Her children were different from other children: less secure, easier to tease. The best Evelyn knew to do for them was to make sure they had nothing to be ashamed of. She dressed them meticulously, and made God-damned sure that they did their homework and minded their manners. Adults appreciated this more than children did, but at least her kids knew they were right about something, and that helped them, to a greater or lesser degree, through their days.

While her children were at school Evelyn cleaned her house methodically, vacuuming the curtains, standing on chairs to dust the cabinets, pushing her mop deep into every corner and twisting it fiercely. She was still cleaning when her children got home. They heard her iron hiss and fizz as she worked it into the ironing table she had set up in the living room, as sunlight streamed through the little rectangular windows of the side door. They watched her mend clothes on a Singer sewing machine in the kitchen, and heard the dark hum of the motor when she pushed the plastic lever with her knee. And they saw her rubbing her skull at the kitchen table every month as she studied the bills.

She always managed. When her husband’s Social Security and Veterans’ Administration benefits weren’t going to make it, Evelyn worked part-time at some of the places that had employed her when she was a single girl. She didn’t take the bus or walk now, though; she drove; downtown Bridgeport had become lawless and scary. She didn’t stop at Sol’s for a drink either. She would have her drink on weekends, when old friends would come to her house and sit at her kitchen table and drink and play pinochle and sing old songs. Or she would have it at night, when the kids were in bed, and listen to sad country music on the record player. I don’t know where she picked up country music, but it seemed to suit her.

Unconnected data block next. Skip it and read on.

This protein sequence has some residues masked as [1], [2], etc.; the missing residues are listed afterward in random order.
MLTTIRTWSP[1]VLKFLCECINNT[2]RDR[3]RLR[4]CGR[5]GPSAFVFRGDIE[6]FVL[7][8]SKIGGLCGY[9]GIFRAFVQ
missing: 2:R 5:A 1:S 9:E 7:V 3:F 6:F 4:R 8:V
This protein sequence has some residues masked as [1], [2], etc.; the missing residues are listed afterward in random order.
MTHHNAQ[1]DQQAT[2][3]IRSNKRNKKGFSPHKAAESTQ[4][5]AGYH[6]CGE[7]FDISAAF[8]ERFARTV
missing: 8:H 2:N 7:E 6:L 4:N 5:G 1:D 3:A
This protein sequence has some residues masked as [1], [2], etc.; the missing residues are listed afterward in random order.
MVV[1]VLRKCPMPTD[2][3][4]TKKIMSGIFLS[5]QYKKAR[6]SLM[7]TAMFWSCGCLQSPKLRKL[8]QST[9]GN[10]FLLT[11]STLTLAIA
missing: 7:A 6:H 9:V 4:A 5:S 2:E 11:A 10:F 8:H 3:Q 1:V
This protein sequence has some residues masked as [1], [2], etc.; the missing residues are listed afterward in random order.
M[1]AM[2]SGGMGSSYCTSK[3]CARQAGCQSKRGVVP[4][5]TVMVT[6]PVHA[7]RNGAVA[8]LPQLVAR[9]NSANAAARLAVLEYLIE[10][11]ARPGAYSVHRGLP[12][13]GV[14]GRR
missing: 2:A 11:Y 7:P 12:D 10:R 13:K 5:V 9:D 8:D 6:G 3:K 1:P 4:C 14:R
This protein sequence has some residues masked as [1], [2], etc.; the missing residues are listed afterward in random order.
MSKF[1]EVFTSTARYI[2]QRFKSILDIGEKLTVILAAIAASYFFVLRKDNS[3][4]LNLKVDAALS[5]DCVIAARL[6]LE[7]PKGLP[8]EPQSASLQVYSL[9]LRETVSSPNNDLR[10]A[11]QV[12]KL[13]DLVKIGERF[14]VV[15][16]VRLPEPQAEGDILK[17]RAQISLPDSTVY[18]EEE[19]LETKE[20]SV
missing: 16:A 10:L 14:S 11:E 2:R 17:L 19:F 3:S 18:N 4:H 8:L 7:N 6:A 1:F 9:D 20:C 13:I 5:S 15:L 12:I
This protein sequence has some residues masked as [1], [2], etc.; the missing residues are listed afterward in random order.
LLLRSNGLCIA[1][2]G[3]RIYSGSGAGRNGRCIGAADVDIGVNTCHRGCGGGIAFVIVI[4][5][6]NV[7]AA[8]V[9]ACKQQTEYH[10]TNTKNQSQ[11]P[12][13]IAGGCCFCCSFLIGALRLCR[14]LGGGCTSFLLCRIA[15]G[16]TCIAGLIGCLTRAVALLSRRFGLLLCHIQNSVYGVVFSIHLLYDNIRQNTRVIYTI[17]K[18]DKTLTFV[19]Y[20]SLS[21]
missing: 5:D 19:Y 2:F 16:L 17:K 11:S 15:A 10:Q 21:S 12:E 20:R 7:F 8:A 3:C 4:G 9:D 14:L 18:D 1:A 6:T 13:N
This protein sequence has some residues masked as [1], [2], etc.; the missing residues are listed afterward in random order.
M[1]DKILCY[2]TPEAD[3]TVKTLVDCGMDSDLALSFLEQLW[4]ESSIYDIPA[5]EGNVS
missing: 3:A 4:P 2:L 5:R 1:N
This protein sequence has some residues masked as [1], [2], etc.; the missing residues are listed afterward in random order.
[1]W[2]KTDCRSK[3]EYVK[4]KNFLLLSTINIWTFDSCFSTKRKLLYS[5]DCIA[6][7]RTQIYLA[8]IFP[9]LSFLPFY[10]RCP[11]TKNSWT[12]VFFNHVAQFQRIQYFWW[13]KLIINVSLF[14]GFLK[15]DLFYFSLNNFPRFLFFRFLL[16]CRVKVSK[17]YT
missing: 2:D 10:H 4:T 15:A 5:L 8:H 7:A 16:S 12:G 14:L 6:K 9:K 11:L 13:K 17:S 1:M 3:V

Her children got restless and talked back sometimes, but they never became bad kids, nor bad adults. The daughter lived with own family down the road; the son went to New York, and didn’t visit as often as Evelyn liked. The house was always clean. Friends came over sometimes with bottles and chips, and Evelyn took pleasure from that until the friends either died off or couldn’t get around much any more.

By then she couldn’t get around too well either. Her daughter visited often, cooking for her when she couldn’t handle it herself, and finally taking her into her own home. Evelyn’s son started coming to see her more frequently, but there was not much time left. And then time was gone.

Not all the gaps in this story are due to interests of space. There is a lot I don’t know about her. As I said, she didn’t like to talk about the past. I have just a few facts to work with, and some of them are shaky. The only thing that I am quite sure of is that she loved my sister and me. It may be the only thing in the world that I am sure of.

Here is a strange thing about that: I thought that when she died I would feel, besides the obvious sorrow, a very specific loss, the loss of her love. But I don’t feel that. I guess her love for us is something that has a life outside of hers. She had made it with her own hands, and she built it, as they used to build things in those old factory days, to last.

Good job, Evelyn.